Title: Epidemiology of achondroplasia: a population-based study in Europe
Authors: COI ALESSIOSANTORO MICHELEGARNE ESTERPIERINI ANNAADDOR MARIE-CLAUDEALESSANDRI JEAN-LUCBERGMAN JORIEKE E.H.BIANCHI FABRIZIOBOBAN LJUBICABRAZ PAULACAVERO-CARBONELL CLARAGATT MIRIAMHAEUSLER MARTINKLUNGSOYR KARIKURINCZUK JENNIFERLANZONI MONICALELONG NATALIELUYT KARENMOKOROA CAROLLO OLATZMULLANEY CARMELNELEN VERANEVILLE AMANDAO’MAHONY MARYPERTHUS ISABELLERANKIN JUDITHRISSMANN ANKEROUGET FLORENCESCHAUB BRUNOTUCKER DAVIDWELLESLEY DIANAWISNIEWSKA KATARZYNAZYMAK-ZAKUTNIA NATALIABARISIC INGEBORG
Citation: AMERICAN JOURNAL OF MEDICAL GENETICS PART A vol. 179A no. 9 p. 1791-1798
Publisher: WILEY
Publication Year: 2019
JRC N°: JRC115917
ISSN: 1552-4825 (online)
URI: http://publications.jrc.ec.europa.eu/repository/handle/JRC115917
DOI: 10.1002/ajmg.a.61289
Type: Articles in periodicals and books
Abstract: Achondroplasia is a rare genetic disorder resulting in short-limb skeletal dysplasia. We present the largest European population-based epidemiological study to date using data provided by the European Surveillance of Congenital Anomalies (EUROCAT) network. All cases of achondroplasia notified to 28 EUROCAT registries (1991–2015) were included in the study. Prevalence, birth outcomes, prenatal diagnosis, associated anomalies, and the impact of paternal and maternal age on de novo achondroplasia were presented. The study population consisted of 434 achondroplasia cases with a prevalence of 3.72 per 100,000 births (95%CIs: 3.14 – 4.39). There were 350 live births, 82 terminations of pregnancy after prenatal diagnosis, and two fetal deaths. The prenatal detection rate was significantly higher in recent years (71% in 2011 – 2015 vs. 36% in 1991 – 1995). Major associated congenital anomalies were present in 10% of cases. About 20% of cases were familial. After adjusting for maternal age, fathers >34 years had a significantly higher risk of having infants with de novo achondroplasia than younger fathers. Prevalence was stable over time, but regional differences were observed. All pregnancy outcomes were included in the prevalence estimate with 80.6% being live born. The study confirmed the increased risk for older fathers of having infants with de novo achondroplasia.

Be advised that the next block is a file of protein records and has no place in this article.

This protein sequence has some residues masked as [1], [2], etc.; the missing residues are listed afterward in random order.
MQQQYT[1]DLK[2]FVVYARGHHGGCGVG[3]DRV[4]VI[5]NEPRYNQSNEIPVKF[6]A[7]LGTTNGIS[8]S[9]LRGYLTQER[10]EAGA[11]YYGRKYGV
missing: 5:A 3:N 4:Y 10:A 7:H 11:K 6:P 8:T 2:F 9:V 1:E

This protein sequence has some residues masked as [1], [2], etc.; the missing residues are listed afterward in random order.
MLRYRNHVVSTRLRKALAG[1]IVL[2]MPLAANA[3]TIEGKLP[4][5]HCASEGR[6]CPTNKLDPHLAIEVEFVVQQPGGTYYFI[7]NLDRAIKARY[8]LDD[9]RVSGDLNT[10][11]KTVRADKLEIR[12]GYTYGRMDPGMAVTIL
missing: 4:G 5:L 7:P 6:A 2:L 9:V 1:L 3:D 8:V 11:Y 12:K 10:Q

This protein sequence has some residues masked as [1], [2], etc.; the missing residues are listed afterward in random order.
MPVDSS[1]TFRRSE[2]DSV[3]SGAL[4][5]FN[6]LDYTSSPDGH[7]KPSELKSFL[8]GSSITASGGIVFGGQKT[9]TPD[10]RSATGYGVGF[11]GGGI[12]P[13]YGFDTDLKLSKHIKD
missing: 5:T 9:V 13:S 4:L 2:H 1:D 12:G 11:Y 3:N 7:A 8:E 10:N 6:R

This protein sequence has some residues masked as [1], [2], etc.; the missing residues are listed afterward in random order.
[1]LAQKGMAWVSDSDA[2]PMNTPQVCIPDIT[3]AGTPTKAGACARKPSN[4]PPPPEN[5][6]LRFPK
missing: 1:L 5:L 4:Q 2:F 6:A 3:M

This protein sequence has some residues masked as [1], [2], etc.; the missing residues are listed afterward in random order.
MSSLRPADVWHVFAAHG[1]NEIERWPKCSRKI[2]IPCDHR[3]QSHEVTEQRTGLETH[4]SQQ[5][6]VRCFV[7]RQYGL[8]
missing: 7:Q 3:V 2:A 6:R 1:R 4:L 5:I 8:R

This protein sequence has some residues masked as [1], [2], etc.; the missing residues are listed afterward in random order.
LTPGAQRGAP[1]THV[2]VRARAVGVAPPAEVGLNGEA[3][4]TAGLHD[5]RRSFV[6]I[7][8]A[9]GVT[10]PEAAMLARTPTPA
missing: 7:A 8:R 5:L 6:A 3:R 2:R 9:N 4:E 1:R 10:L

JRC Directorate:Health, Consumers and Reference Materials

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